Macdonald, Thomas Kennedy, and Co., Limited,
Auctioneers, Land, Estate, and General Agents, Sharebrokers, and Commission Agents, Exchange Auction Rooms, Lambton Quay, Wellington. Manager, Mr. J. G. Chapman; adviser, Mr. T. Kennedy Macdonald. Bankers, National Bank of New Zealand. Telephone 1; P.O. Box 34. The large business now carried on by this firm was founded by Mr. Thomas Kennedy Macdonald
in 1873. Conducted by Mr. Macdonald solely till 1891, it was then incorporated under the above well-known name, and has earned the distinction of being since its inception one of the most prominent land auctioneering firms in New Zealand. Mr. Macdonald's ancestors—an old Highland family—were settled for some hundreds of years near Fort William in Scotland, though his parents resided for several years in France, Mr. Macdonald being born in Boulognesur-mer in 1847. During the French Revolution of the following year the family returned to Scotland. At the age of twenty-four Mr. Macdonald arrived in Wellington, and within a few months began to take a prominent part in matters commercial, municipal, and political. A strong Protectionist, he has persistently advocated his views and the establishment of local industries. He has been successful in promoting many splendid local concerns, of which the Colony has occasion to be proud. In not a few cases, however, his action led to his incurring considerable personal loss. Among the most important companies in which Mr. Macdonald took so prominent apart may be named the Gear Meat Preserving and Freezing Company, the Wellington Woollen Company, of which he was chairman and
managing director for ten years, during which period the Company was raised from a position of practical insolvency to that of a sound dividend-paying concern, with its shares at a considerable premium; and the Equitable Building and Investment Company, a most successful institution, which he managed for several years. The Wellington City Tramways, which are such a boon, were established by Mr. Macdonald, in conjunction with Messrs. Henderson and O'Neill. In public matters connected with industry he has ever taken a leading position. In connection with the New Zealand Industrial Exhibition of 1885, His Excellency the Governor referred in public to Mr. Macdonald's services. Three years later, at the Industrial and Protection Society Conference, his assistance was invaluable, and as a member and president of the Chamber of Commerce he has been indefatigable. Mr. Macdonald has always shown a keen interest in local government; for some years he filled the position of senior auditor for the City of Wellington, with distinguished ability; afterwards he sat for the Te Aro Ward as a member of the Council (see page 295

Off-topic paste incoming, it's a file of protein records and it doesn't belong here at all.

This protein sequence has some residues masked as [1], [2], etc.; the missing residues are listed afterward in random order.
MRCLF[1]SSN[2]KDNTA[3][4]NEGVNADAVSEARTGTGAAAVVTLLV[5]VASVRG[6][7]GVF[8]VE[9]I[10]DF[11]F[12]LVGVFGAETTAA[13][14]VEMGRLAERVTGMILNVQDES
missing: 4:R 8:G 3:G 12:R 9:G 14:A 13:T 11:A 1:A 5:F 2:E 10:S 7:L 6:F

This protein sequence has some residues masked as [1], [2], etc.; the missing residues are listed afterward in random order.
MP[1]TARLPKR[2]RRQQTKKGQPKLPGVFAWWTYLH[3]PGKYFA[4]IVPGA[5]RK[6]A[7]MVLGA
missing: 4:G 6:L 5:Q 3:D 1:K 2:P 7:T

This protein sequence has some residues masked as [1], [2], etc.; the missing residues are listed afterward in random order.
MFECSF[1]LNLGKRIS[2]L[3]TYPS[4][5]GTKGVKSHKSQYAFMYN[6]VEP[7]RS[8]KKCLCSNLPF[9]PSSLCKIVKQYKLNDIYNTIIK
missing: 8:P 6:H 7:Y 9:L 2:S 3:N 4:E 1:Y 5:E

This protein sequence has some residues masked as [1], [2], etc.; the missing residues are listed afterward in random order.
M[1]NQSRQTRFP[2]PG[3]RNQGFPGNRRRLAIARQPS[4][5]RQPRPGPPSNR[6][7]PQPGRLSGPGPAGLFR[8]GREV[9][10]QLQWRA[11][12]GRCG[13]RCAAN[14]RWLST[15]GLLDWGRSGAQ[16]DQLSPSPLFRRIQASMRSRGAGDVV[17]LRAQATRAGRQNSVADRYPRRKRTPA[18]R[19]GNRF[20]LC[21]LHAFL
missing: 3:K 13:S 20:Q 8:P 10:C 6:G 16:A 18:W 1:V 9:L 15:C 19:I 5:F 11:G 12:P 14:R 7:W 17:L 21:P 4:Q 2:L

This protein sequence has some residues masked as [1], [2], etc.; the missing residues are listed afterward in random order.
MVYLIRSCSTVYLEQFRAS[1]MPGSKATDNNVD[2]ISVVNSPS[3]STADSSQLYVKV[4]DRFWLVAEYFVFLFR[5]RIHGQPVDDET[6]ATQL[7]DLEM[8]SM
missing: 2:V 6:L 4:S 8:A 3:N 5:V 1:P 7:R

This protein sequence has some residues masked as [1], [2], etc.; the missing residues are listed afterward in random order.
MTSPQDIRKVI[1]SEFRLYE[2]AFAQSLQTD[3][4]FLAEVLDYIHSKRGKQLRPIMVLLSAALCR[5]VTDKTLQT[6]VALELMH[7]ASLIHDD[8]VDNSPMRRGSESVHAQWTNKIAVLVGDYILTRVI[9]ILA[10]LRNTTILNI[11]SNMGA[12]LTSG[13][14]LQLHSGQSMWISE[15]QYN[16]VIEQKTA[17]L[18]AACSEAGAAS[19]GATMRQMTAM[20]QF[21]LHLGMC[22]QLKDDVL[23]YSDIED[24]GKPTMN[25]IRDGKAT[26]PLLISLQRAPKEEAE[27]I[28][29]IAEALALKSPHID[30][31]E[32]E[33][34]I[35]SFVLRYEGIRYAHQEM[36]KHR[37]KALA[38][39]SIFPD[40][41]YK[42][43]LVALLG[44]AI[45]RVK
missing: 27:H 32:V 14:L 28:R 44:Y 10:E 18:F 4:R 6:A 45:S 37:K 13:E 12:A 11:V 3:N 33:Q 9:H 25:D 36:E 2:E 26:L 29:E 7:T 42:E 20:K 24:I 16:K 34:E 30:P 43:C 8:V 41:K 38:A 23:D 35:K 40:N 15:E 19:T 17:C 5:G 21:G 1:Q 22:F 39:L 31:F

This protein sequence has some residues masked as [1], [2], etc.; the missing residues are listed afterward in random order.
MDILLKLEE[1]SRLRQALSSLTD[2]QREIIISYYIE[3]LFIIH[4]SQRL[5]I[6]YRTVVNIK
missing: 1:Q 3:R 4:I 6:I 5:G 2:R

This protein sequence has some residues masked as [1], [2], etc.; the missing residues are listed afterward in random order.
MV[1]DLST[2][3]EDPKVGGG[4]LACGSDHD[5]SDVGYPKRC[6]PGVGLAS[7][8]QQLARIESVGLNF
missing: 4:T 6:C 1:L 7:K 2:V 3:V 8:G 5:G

); in 1888 he was invited by one of the largest requisitions ever presented to a citizen to stand for election as Mayor, but declined. In all matters affecting the City of Wellington Mr. Macdonald takes a leading part, his personal devotion to the best interests of the City being recognised by all classes. He strongly opposed in public meeting the proposals of Mr. Samuel Brown, as Mayor, in reference to the reclaimed land, and was successful in compelling the withdrawal of the Bill before Parliament to give effect to the proposals, and thereby saved the Wellington City Exchequer an amount estimated at from £50,000 to £60,000. He also opposed the free concessions given to the Electric Light Syndicate—now admitted to be a great error—and strongly protested against the drainage scheme at present being carried out in the City of Wellington as being crude and imperfect. Mr. Macdonald was returned as one of the members of the House of Representatives in 1890, (see page 267
), but resigned after two sessions of Parliament. During that period his ability in connection with financial matters was specially recognised, while his honorary services for four months as one of the three commissioners on the celebrated Public Trust Commission proved of great public value. In land matters Mr. Macdonald has always been admitted to be one of the leading experts in New Zealand. When the General Government made the allocation of some 250,000 acres to assist the construction of the Wellington and Manawatu Railway, the Government and the Railway Company selected Mr. Macdonald to act as umpire to determine any dispute as to the value of the land. In company with the Surveyor-General and the Company's representative, Mr. Macdonald thoroughly inspected that great area. He has also on several occasions made special reports to the Government of the day on various blocks of country, and his recommendations have been followed with highly beneficial results to the public interests. When the Seddon Government passed the Advances to Settlers Act in 1894, Mr. Macdonald was invited to place his services at the disposal of the Government as Superintendent Valuer, and is at present filling that office. In connection with the Wellington and Manawatu Railway Company just referred to, Mr. Macdonald took an active part in the formation of the Company, and for several years acted as its senior auditor. Every acre belonging to the Company, and disposed of by them, has first been submitted by Mr. Macdonald as auctioneer, and the great success which has attended the Company's land auction sales has been greatly due to his energy and ability. The land auction advertisements of the firm are literary productions of a high order of merit, and, coupled with Mr. Macdonald's own eloquence as a speaker and auctioneer, have been great factors in the very extensive business carried on by his firm. The operations of Messrs. T. Kennedy Macdonald and Co., Limited, are conducted in the large three-story brick building known as the Exchange Auction Rooms, which is situate in the most central part of Lambton Quay.